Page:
While there is certainly not a “one-size fits all” answer to this question, I wanted to include some interesting information on emerging markets.

This is a two-part blog.  My goal in writing it is to blend some history of emerging markets with current trends, which I hope you find interesting.

(Please note that nothing in this blog is intended as a recommendation to buy or sell anything.  It is meant to be purely informational.)

Krishna Momani, the Chief Investment Officer of the Oppenheimer Funds, writes:

“In the first 13 years of this century, emerging market equities outperformed U.S. equities by over 7% per year.  That’s almost 200% of cumulative outperformance.”

“The following three years were not as kind to emerging market investors.  Emerging market assets suffered from a series of macro headwinds including weaker global growth, sharp declines in emerging market exports, a collapse in commodity prices, falling currencies, rising inflation, and capital flight as U.S. monetary policy conditions normalized.”

Emerging Markets Had Been Underperforming Since 2013

Prior to 2017, emerging market equities experienced a prolonged period of underperformance relative to developed market equities.  A confluence of factors weighed on emerging market performance including weaker global demand for exports, a slowdown in Chinese growth, the end of the multi-year commodity and credit-driven boom, and tighter U.S. monetary policy.

In particular, the onset of monetary normalization in the United States, beginning in earnest with the tapering of U.S. Federal Reserve (Fed) asset purchases in 2013 and continuing with the first Fed interest rate hike in December 2015, resulted in a massive flight of capital out of the emerging markets and into U.S. dollar-denominated assets.

The tide now appears to be turning.  The cyclical case for emerging market equities is supported by the following:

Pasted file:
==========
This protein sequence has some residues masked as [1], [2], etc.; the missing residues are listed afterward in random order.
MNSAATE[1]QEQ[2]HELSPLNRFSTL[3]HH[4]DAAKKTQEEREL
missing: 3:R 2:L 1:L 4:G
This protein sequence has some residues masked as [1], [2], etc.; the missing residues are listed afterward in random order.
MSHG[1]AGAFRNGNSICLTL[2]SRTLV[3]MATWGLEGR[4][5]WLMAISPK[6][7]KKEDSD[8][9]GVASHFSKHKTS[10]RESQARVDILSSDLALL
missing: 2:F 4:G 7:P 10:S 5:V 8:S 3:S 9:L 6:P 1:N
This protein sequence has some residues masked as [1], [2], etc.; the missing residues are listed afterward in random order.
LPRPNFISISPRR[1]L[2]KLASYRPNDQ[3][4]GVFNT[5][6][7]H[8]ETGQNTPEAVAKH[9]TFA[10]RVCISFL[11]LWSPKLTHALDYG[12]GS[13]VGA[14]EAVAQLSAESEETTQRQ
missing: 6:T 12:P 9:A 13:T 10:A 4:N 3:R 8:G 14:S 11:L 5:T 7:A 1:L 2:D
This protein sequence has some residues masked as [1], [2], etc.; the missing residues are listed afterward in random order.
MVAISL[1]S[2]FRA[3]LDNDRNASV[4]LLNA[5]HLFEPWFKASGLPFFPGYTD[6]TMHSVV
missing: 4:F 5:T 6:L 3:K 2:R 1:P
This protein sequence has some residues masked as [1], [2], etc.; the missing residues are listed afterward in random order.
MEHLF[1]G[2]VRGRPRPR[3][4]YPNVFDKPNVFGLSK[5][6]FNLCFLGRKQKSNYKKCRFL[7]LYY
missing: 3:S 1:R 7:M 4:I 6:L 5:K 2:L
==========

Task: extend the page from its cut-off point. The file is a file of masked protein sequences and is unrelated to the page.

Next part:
1. Economic growth is improving (in some instances, such as in Russia and Brazil, off of
    recession lows) and exceeding expectations.
  1. Inflation has fallen rapidly. Real interest rates are now positive in emerging markets,
    suggesting that this time modest U.S. interest rate hikes will not result in significant capital
    In addition, policymakers are better positioned to support economic growth.
  1. Emerging market equities are trading at attractive valuations compared to developed
    market equities.
  1. The U.S. dollar is unlikely to be a headwind for U.S.-domiciled international investors.
    Many of the emerging market currencies are already trading at steep discounts.
  1. The likelihood that a series of Fed rate hikes will derail the nascent emerging markets economic recovery is small.

While “they may be down,” Momani encourages us to not count emerging markets as “out”.  I’ll discuss the reasons for this in Part Two.

If you would like to talk about anything in this blog, I’d love to share a conversation with you.

 

Barbara A. Culver
CFP®, ChFC®, CLU, AEP®
Resonate, Inc.
(513) 605-2500

 

 

Source of charts: OppenheimerFunds, “The Case for Emerging Markets”, Krishna Memani, CIO

Disclosure:  These views represent the opinions of OppenheimerFunds, Inc. and are not intended as investment advice or to predict or depict the performance of any investment.  These views are as of the close of business on March 31, 2017, and are subject to change based on subsequent developments.

Equities are subject to market risk and volatility; they may gain or lose value.  Fixed-income investing entails credit and interest rate risks.  Bonds are exposed to credit and interest rate risk.  When interest rates rise, bond prices generally fall, and a fund’s share prices can fall.  Investments in securities of growth companies may be especially volatile.  Foreign investments may be volatile and involve additional expenses and special risks, including currency fluctuations, foreign taxes and geopolitical risks.  Emerging and developing markets may be especially volatile.  Eurozone investments may be subject to volatility and liquidity issues.  The mention of specific countries, regions, or sectors does not constitute a recommendation by any particular fund or by OppenheimerFunds, Inc.